I know I’ve said this before, but …

It’s bothering me that I keep coming back to one reason why the piano continually pulls me away from the viola:

I cannot fathom putting that much effort into something that only makes one note at a time. I’ve said this before, I know.

I love the sound of the thing. I can certainly get a 15″ instrument that would make my life easier, or a 14″ octave fiddle that would allow me to go deeper and yet play something smaller. And I adore the idea of playing something portable and more expressive.

But, there always seems to be a small part of my brain that does the doggy head-tilt when it regards these devices as simply oddball stochastically evolved machines for making one sound at a time of a particular, completely arbitrary character. And I can’t shake that conclusion, no matter how much I’d like to.

I wish I could find a full universe in a one-note-at-a-time instrument. They are smaller, lighter, and infinitely portable. They are buskable in a way that a piano isn’t — although the idea of buying a Yammie Portable Grand would make even taking a long weekend vacation infinitely more bearable for me. To be able to take a nice few days in a beach house without stewing and fidgeting for want of a piano would be glorious.

But at any rate, no matter how hard I want to shift it, that inevitable brick in the punch bowl* — that I can’t find enough interest in one note at a time — doesn’t seem to want to move. I seem to really love the abstract structure of what I’m creating almost more than the thing itself, more than the sounds. It’s more musical algebra than arithmetic, algebra being the underlying structure of arithmetic that’s left when the individual numbers are removed.

I think I’ve just got to let myself be a pianist.

I wonder what it is about single-note instruments that can attract so many people. My old viola teacher was one of those sorts — violin, viola, trumpet, saxophone, clarinet, and probably a few more I’m forgetting … and he was very, very good at all of them. Really good. Clearly, there was something there for him where he was able to find a universe of structure and detail in each individual note that satisfied him. I simply cannot do that. I can’t find enough interest in the character of the sound itself to sustain me. It’s multi-voice or nothing. (The only one-note-at-a-time instrument that I think I truly do love is the voice.)

I think of music as a sort of three-dimensional tinkertoy in space (hell, I think of everything like that: music, math, languages, everything). The tinkertoy shape itself is the abstract structure of the music, revealed by the notes placed at the vertices. Pianos, because they can create gobs of notes at once, can build awesomely complex structures, revealing them by placing the pretty but relatively uncomplex mass-produced notes at the points. Single-note instruments can only place one note at a time and are hence much more limited in the complexity of the structures they can build, but those notes are the most glittering, perfectly polished jewels you can imagine, sparkling away at the vertices of that tinkertoy. I guess it depends on what you find more beautiful, the shape of the tinkertoy or the gems stuck to its vertices. For me, it’s undoubtedly the shape. I don’t anticipate that other pianists will automatically agree with me; the instrument is huge, and has many facets that can appeal to many people for all kinds of reasons.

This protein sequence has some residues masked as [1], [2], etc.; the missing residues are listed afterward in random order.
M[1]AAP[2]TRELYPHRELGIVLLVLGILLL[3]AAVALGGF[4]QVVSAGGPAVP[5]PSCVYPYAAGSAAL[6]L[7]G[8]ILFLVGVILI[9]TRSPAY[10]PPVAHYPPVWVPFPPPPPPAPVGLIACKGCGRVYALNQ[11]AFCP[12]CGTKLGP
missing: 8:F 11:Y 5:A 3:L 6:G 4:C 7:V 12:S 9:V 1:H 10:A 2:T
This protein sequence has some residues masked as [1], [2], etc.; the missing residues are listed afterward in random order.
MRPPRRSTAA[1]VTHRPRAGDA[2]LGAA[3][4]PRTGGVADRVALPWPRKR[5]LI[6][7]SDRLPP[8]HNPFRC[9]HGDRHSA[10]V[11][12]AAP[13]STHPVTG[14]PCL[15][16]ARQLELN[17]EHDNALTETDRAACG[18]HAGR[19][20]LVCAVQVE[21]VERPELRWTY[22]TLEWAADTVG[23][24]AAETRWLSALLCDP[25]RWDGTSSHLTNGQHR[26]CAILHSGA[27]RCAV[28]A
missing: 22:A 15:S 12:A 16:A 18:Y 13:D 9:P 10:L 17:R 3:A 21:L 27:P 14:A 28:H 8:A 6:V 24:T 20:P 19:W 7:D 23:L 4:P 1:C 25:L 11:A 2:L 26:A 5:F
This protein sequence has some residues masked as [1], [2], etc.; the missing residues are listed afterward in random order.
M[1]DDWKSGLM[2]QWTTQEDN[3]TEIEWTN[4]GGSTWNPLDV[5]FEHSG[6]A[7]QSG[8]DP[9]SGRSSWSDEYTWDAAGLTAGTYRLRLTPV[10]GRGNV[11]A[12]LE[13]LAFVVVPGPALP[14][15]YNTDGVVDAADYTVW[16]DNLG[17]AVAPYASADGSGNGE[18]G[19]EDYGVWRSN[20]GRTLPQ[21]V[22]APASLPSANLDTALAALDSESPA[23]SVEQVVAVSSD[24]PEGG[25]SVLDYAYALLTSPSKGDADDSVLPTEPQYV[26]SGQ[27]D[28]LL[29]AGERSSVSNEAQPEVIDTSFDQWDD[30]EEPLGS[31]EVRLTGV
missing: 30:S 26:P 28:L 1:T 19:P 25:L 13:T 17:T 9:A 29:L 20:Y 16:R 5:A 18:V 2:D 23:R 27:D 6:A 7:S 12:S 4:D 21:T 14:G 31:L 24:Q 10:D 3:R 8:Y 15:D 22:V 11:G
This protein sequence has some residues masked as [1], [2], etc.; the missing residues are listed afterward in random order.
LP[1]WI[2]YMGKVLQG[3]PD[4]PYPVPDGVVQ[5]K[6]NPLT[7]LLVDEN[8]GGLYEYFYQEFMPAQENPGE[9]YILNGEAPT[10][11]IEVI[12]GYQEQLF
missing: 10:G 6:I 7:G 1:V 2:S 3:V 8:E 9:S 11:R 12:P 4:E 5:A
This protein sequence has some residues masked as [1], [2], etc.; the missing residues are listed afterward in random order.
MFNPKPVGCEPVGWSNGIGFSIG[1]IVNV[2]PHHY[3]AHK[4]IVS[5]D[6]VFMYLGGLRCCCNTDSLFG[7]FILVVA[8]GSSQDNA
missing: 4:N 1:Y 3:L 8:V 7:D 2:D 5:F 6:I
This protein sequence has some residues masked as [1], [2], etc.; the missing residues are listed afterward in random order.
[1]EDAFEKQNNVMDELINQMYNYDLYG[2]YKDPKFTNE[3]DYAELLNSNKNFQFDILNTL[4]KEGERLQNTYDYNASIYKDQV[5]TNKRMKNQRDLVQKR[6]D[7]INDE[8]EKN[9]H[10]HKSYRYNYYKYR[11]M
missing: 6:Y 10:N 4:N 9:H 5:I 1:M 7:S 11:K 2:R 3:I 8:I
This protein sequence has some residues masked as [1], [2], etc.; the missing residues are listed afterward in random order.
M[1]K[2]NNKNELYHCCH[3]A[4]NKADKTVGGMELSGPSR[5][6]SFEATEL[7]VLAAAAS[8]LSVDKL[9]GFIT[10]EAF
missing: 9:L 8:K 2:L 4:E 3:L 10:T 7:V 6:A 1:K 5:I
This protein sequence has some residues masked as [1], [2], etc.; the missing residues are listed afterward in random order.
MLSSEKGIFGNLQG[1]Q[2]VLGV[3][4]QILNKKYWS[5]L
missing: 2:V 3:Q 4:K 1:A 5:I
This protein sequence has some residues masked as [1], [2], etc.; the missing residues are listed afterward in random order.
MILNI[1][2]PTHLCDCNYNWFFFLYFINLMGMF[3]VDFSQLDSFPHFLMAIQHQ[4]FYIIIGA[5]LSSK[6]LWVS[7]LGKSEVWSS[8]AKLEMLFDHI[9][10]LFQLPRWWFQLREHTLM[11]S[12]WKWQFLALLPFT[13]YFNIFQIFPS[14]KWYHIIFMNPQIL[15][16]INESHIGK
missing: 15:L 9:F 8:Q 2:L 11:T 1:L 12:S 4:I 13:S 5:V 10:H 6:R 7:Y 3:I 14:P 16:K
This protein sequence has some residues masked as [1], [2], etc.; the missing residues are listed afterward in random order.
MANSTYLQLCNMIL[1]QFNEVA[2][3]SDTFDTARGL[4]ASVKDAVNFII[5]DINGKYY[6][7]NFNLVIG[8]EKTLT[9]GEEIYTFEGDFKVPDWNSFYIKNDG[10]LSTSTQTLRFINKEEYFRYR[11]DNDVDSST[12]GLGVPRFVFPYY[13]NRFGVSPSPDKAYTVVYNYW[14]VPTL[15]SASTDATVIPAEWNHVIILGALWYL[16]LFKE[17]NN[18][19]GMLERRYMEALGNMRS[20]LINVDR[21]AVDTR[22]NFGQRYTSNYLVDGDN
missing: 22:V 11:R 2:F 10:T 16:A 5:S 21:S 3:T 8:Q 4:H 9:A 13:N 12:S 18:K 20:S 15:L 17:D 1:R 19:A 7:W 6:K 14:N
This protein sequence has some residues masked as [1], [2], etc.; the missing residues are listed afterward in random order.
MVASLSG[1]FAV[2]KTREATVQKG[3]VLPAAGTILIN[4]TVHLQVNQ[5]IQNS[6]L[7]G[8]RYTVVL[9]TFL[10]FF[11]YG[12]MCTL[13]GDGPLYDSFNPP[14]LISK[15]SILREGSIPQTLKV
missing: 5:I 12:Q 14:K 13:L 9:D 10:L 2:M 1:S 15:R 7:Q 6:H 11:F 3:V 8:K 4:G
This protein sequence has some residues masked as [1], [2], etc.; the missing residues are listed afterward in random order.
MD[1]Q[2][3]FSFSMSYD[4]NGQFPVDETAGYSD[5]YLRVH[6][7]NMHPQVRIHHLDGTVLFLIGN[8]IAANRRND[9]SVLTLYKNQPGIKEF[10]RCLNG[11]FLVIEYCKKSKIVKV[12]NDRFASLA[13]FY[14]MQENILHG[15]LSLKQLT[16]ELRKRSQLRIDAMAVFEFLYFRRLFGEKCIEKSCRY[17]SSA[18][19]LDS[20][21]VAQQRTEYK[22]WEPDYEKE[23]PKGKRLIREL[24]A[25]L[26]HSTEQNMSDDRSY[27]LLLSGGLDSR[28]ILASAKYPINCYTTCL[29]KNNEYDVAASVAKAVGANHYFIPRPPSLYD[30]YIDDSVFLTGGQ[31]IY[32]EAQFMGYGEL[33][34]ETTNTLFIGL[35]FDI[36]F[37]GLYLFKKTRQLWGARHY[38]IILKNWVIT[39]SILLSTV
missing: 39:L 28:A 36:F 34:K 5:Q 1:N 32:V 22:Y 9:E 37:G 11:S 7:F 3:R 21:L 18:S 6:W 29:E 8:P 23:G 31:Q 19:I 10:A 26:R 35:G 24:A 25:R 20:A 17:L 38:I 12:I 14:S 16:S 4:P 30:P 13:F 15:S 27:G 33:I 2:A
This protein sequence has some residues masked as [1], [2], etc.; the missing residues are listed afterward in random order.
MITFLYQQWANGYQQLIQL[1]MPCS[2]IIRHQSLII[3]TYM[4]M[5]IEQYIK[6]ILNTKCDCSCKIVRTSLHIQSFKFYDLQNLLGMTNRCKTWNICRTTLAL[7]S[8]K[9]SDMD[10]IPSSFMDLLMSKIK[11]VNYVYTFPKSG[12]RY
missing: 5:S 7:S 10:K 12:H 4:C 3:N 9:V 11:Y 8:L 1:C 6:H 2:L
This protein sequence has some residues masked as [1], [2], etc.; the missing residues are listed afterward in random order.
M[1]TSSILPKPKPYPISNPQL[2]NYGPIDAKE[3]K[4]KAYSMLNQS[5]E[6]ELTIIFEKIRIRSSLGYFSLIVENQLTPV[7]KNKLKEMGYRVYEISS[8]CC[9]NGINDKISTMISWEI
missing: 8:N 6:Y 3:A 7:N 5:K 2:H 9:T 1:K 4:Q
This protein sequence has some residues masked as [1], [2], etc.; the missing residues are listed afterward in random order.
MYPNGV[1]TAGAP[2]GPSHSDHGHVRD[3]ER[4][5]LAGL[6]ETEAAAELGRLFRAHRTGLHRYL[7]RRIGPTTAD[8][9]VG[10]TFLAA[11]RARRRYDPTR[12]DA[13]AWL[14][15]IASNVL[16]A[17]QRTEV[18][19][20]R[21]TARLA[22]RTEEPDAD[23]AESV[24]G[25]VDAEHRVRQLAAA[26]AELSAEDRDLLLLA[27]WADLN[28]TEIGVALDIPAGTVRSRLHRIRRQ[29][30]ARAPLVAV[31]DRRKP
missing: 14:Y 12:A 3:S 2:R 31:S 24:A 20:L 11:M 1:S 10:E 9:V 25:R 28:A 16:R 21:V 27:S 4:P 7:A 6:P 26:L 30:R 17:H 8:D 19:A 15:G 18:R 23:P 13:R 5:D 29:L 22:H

The longer I do this, especially writing, the more I seem to regard a piano as just a big typewriter. And the beauty of the ideas written in the pages of a book doesn’t depend on the beauty of the font. You want a book to be readable and minimally attractive, with a nice font well-suited not to tire the eye but beyond that, anything else isn’t overwhelmingly necessary. A good book can certainly be an artistic item in itself, but Edgar Allan Poe’s poems are just as beautiful even if you’re reading a cheap purple mimeograph from the 1970s.

I say this with some mourning.

And let’s face it, the piano also has the unparalleled advantage of not totally effing up your body six ways from Sunday while you play it. Ergonomically, it’s a dreamland compared to almost any other instrument. That’s also a big problem with me and that damned viola as well — wanting to just settle into the sound and play something a thousand times because let’s face it, I love falling into that sort of repetitive thing for relaxation — and being defeated by the fact that I simply cannot hold my arm in that position for long enough to let that happen. With the piano, I can just sit there and go over and over and over, trying things slightly differently each time, just letting myself relax with each repetition. Single-note instruments ask so much from the body, and for such a thin broth in return. Pianos ask comparatively little, and give back so much more.

* This is a Robin Williams metaphor. Almost. Be glad I bowdlerized it. He didn’t say “brick.”